He’s coaching the next generation of skilled social scientists
© Stephanie Yantz
By Jonathan Riggs
UCLA Professor Efrén Pérez made a surprising New Year’s resolution: learn the accordion. Surprising because, well, accordion, but also because his previous musical history was limited to a teenage attempt to master the alto sax that traumatized his loved ones’ ears.
It makes sense that Pérez, a professor of political science and of psychology, has a unique hobby — he’s carved out a unique career bridging two fields. As a political psychologist, his research explores how demographic changes are unleashing new political forces in the nation.
“Having a joint appointment in two such strong departments is intellectually exhilarating,” Pérez says. “As our country continues toward minority-majority status, we need to better understand what these trends imply. I believe that our UCLA undergraduates are uniquely positioned to provide some of the answers.”
A native Angeleno, Pérez worked in local politics before earning his Ph.D. in political science from Duke University. After spending 10 years as a professor at Vanderbilt University in Tennessee, he joined UCLA. Growing up, he’d never set foot on the campus, believing it was out of reach, so he began his tenure here with a mission.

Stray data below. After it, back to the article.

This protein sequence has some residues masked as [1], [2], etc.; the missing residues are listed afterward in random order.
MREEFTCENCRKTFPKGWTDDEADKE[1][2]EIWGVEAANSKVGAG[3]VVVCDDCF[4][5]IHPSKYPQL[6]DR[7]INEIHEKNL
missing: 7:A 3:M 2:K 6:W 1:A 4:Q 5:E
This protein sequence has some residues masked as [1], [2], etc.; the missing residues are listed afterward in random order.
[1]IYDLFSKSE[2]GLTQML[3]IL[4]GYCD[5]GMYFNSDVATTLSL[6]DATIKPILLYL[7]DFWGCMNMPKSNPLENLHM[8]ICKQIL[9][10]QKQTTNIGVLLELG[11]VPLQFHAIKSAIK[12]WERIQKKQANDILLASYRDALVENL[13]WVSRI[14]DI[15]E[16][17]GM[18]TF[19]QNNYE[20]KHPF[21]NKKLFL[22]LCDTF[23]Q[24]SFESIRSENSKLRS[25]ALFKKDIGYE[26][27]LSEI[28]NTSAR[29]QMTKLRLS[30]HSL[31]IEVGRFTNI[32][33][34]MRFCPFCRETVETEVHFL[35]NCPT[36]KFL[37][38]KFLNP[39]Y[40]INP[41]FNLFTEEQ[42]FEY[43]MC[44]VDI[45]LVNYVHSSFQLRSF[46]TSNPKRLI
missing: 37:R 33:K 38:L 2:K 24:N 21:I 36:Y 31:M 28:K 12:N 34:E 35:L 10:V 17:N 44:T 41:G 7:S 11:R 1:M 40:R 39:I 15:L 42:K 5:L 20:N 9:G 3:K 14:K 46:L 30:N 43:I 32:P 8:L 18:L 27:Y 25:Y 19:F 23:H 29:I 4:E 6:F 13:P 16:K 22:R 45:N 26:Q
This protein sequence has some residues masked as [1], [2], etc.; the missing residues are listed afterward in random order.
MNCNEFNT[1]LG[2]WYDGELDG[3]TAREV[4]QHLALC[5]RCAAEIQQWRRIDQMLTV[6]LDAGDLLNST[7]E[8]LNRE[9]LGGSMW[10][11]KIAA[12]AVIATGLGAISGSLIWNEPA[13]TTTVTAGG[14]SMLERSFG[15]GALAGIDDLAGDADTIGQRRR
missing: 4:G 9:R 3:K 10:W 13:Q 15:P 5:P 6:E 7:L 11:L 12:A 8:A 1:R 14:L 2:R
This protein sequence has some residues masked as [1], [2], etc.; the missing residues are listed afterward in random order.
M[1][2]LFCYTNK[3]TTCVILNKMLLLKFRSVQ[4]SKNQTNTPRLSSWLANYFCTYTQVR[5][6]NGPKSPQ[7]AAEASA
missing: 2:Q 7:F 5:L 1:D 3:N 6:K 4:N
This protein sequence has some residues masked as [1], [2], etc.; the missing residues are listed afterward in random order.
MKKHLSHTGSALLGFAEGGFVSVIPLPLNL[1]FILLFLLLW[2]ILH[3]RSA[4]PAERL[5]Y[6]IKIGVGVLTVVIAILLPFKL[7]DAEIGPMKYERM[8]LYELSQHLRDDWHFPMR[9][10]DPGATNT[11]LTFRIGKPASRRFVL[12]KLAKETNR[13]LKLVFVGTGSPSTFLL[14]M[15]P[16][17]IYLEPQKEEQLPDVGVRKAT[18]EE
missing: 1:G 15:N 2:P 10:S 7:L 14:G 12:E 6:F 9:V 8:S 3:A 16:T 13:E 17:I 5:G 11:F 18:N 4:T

“Someone with my profile is not the pony you’re going to bet on to make it through a grueling doctoral program,” he says. “The fact that I did was strongly related to the mentoring I received. I learned firsthand if you want to see real change in academia, active support and mentorship of folks who come from nontraditional backgrounds are crucial.”
And so Pérez was inspired to found the Race, Ethnicity, Politics & Society Lab. Its mission is twofold: to further his systematic research into the effects of demographic diversity on U.S. society as well as to offer a training ground and pipeline for gifted undergraduate and graduate students from nontraditional backgrounds to gain the footing they need to pursue academic careers in the social sciences.
“There are plenty of directions I could be taking my career in, but empowering students is so gratifying. It feeds into what the UC system prides itself on: generating future leaders and upward mobility,” he says. “And if we want to keep California’s reputation as a paragon of innovation, we need to be investing more in the skill set that our undergraduates take with them once they leave our campus.”
It all comes back to that accordion (as everything should). Pérez was able to succeed where he once failed because he thoughtfully took the time not only to see the instrument’s potential but also to do the work to master it.
“When it comes to the art of making music or growing talent, it’s a long process,” Pérez says. “But it pays off.”